The pushing out of interest on to life is termed extroversion by the Zurich School. The study of the difficulties that hedge about successful extroversion constitutes one of the main tasks of psychological medicine. These difficulties vary in their character at each distinctive phase of individual development. Special tasks are concealed in the environments that surround the successive stages of growth, each one demanding a special adaptation of that force which reveals itself as interest. If there is failure, then the failure can be looked upon either as a partial arrest of growth or as a persistence of a pattern in the individual that should be obsolete. A pushing out of interest means a coming-into contact with life. A new toy attracts a child. The child's interest flows out in cries of joy and activity ; after a time interest wanes. Then the toy as a source of extroversion becomes inadequate. Potential interest accumulates and sets up tension which the child shows by irritability and fretfulness. A new toy comes along", extro-version once more occurs and the child is radiant. The fact that we get used to a thing necessitates that channels of extroversion must be continually found. As we become more settled in our habits, the channels become more permanent, and with the wider range of interest that they command in maturity sufficient outlet is more probable than in the case of a child with a toy.
Extroversion to some people presents no difficulties. They come in contact with life eagerly, spontaneously, without preparation or plan. If they show any timidity at all, the slightest encouragement has an immense effect upon them. They are that large group of people who are sociable and who accept social values unquestioningly. They are fond of amusement and are not greatly burdened by the problems of this world. They flow out into action and into emotional contact very easily; they express sympathy, delight, sorrow, appreciation, disgust, indignation, and jealousy without any difficulty. There is plenty of emotional play about their facial expressions and gestures when they are talking. They love movement, bustle, and excitement, and respond to what is going on around them with great facility. Studied closely, it is possible to see that between their feelings and the expression of these feelings there is little or no barrier.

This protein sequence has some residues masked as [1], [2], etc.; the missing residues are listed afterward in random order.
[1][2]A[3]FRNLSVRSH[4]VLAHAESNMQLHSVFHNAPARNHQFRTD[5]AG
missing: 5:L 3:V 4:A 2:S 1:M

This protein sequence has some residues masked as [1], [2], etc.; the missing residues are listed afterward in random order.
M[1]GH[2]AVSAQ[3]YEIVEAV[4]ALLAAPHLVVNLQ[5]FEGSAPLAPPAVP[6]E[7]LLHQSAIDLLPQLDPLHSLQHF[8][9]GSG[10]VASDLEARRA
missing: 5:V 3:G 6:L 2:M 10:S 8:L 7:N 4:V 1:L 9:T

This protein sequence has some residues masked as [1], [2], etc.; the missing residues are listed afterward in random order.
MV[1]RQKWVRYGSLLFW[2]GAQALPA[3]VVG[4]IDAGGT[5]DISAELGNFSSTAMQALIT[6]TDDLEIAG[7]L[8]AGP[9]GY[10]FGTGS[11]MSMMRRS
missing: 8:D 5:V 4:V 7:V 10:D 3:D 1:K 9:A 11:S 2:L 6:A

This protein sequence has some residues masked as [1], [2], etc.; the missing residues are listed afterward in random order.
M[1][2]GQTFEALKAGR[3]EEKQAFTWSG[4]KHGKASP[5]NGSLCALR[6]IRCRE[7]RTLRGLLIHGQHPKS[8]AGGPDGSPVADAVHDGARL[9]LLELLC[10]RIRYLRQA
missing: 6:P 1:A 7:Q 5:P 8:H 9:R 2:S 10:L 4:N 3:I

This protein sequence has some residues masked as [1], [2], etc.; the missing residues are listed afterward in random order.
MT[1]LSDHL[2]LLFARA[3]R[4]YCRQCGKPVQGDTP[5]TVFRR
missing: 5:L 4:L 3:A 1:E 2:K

The most perfect example of natural extroversion is seen in the behaviour of a lively young fox-terrier. There is a complete emptying process going on; one might almost call it evaporation rather than extroversion. This natural capacity to extrovert spontaneously is found in the great majority of young growing things during the imitative and play periods.